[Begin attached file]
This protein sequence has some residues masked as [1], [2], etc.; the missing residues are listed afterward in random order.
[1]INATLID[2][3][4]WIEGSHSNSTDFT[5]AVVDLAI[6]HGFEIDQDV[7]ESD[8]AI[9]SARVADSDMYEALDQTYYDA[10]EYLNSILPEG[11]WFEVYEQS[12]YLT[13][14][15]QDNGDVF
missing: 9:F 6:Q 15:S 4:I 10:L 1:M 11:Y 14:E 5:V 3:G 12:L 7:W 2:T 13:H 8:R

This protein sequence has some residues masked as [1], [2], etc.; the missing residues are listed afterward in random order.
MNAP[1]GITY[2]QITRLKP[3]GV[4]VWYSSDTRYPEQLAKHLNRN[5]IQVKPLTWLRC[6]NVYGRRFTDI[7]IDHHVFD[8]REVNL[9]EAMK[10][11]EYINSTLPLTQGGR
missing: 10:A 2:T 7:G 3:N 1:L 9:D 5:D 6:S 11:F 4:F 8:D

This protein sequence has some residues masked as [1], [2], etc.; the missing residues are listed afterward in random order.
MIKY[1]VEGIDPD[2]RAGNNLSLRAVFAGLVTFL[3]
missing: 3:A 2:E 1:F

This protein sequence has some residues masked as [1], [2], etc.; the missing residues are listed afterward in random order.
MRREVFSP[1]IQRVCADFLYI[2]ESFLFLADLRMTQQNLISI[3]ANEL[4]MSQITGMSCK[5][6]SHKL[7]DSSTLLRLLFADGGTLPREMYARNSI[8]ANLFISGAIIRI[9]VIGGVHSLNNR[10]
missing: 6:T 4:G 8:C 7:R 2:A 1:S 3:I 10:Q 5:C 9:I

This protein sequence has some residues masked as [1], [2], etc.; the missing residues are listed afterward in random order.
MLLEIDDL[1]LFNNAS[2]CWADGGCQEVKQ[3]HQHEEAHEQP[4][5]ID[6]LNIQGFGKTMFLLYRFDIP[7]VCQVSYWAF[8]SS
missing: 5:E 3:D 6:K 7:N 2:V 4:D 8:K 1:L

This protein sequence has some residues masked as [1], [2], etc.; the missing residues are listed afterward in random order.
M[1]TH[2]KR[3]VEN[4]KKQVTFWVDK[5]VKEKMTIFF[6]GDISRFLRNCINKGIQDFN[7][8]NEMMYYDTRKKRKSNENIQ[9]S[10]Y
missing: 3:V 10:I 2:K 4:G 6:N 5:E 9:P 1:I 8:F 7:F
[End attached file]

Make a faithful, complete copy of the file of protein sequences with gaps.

This protein sequence has some residues masked as [1], [2], etc.; the missing residues are listed afterward in random order.
[1]INATLID[2][3][4]WIEGSHSNSTDFT[5]AVVDLAI[6]HGFEIDQDV[7]ESD[8]AI[9]SARVADSDMYEALDQTYYDA[10]EYLNSILPEG[11]WFEVYEQS[12]YLT[13][14][15]QDNGDVF
missing: 9:F 6:Q 15:S 4:I 10:L 1:M 11:Y 14:E 5:V 3:G 12:L 7:W 2:T 13:H 8:R

This protein sequence has some residues masked as [1], [2], etc.; the missing residues are listed afterward in random order.
MNAP[1]GITY[2]QITRLKP[3]GV[4]VWYSSDTRYPEQLAKHLNRN[5]IQVKPLTWLRC[6]NVYGRRFTDI[7]IDHHVFD[8]REVNL[9]EAMK[10][11]EYINSTLPLTQGGR
missing: 10:A 2:T 7:G 3:N 1:L 9:D 5:D 6:S 11:F 4:F 8:D

This protein sequence has some residues masked as [1], [2], etc.; the missing residues are listed afterward in random order.
MIKY[1]VEGIDPD[2]RAGNNLSLRAVFAGLVTFL[3]
missing: 3:A 2:E 1:F

This protein sequence has some residues masked as [1], [2], etc.; the missing residues are listed afterward in random order.
MRREVFSP[1]IQRVCADFLYI[2]ESFLFLADLRMTQQNLISI[3]ANEL[4]MSQITGMSCK[5][6]SHKL[7]DSSTLLRLLFADGGTLPREMYARNSI[8]ANLFISGAIIRI[9]VIGGVHSLNNR[10]
missing: 6:T 4:G 8:C 7:R 2:A 1:S 3:I 10:Q 5:C 9:I

This protein sequence has some residues masked as [1], [2], etc.; the missing residues are listed afterward in random order.
MLLEIDDL[1]LFNNAS[2]CWADGGCQEVKQ[3]HQHEEAHEQP[4][5]ID[6]LNIQGFGKTMFLLYRFDIP[7]VCQVSYWAF[8]SS
missing: 5:E 3:D 6:K 7:N 2:V 4:D 8:K 1:L

This protein sequence has some residues masked as [1], [2], etc.; the missing residues are listed afterward in random order.
M[1]TH[2]KR[3]VEN[4]KKQVTFWVDK[5]VKEKMTIFF[6]GDISRFLRNCINKGIQDFN[7][8]NEMMYYDTRKKRKSNENIQ[9]S[10]Y
missing: 3:V 10:I 2:K 4:G 6:N 5:E 9:P 1:I 8:F 7:F